France - South Africa

France and South Africa sign 1.5 billion euro energy accord

François Hollande and Jacob Zuma, Pretoria, 14 october 2013.
François Hollande and Jacob Zuma, Pretoria, 14 october 2013. Reuters/Siphiwe Sibeko

On a two day visit to South Africa, French President Francois Hollande announced on Monday a 1.5 billion euro agreement between the two countries for a thermal power plant.


At a joint press conference with South African president Jacob Zuma, Hollande announced the agreement between French energy firm GDF Suez and South Africa for “a thermal power plant to the tune of 1.5 billion euros, and also for a solar plant."

South Africa is currently unable to meet demand for energy and in 2008 there were rolling power cuts.

The country has now embarked on a multi-billion-dollar building spree to set up new power plants that would double electricity supplies over the next two decades.

Heavily reliant for decades on coal, it is now considering other energy sources including nuclear power and shale gas.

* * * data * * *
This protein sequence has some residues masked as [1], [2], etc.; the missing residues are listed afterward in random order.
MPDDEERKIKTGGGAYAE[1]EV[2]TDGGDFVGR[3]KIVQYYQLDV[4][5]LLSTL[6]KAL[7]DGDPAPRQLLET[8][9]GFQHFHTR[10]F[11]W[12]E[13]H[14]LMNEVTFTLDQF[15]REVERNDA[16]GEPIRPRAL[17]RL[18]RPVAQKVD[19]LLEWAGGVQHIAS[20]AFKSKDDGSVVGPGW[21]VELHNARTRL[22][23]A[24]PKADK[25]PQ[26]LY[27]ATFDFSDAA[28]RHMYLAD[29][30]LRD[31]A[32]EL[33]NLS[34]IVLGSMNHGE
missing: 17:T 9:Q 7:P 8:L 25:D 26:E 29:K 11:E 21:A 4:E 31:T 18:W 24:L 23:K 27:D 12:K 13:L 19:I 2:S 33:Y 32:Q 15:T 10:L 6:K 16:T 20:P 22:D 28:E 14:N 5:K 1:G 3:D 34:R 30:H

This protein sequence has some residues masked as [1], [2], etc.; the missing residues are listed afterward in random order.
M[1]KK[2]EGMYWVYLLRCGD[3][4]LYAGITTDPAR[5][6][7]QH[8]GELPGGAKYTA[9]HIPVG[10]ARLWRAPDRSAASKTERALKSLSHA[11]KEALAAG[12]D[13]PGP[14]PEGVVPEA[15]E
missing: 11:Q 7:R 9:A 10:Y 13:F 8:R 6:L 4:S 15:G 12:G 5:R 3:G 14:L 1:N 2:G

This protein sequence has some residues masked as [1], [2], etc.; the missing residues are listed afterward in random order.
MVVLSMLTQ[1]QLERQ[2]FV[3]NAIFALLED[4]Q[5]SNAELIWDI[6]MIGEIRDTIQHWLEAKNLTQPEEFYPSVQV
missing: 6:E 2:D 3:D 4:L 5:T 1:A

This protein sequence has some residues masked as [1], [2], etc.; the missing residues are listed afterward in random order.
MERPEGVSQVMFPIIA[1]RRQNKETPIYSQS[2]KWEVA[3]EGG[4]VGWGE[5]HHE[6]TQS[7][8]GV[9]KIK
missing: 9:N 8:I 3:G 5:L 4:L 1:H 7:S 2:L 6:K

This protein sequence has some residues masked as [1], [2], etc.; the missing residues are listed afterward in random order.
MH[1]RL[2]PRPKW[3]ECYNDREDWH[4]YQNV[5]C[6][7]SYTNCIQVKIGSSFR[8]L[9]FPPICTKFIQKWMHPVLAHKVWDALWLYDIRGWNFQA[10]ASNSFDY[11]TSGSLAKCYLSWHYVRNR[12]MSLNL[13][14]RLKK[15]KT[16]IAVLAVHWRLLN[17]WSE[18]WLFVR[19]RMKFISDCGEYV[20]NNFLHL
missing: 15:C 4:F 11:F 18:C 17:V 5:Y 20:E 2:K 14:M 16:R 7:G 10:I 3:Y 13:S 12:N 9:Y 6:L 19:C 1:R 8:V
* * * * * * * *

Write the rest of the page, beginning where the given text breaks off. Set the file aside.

It plans to add more than 50,000 megawatts of electricity to the grid and hopes to generate at least 3,725 megawatts in green energy, in its bid to lower the over-reliance on coal.

Hollande also announced the conclusion of a deal worth more than 4 billion euros by Alstom to overhaul South Africa's passenger rail service, PRASA.

Under the deal, which was first announced in December last year, Alstom would build 600 trains and 3,600 wagons over a 10-year period from 2015 to 2025.

The deal, which Hollande described as "the largest in recent years" and an example of an "excellent partnership" between the two countries, would create several thousand jobs.

Part of the accord is that most of the parts used in the work will originate in South Africa.

It is the first phase of a much bigger, more than ten billion dollar project to revamp South Africa's Metrorail system, including the building of 7,224 commuter trains for Gauteng province which includes Johannesburg and Pretoria and also for Durban, the Western Cape and Eastern Cape.

About 90 percent of the current rolling stock is said to date back to the late 1950s.


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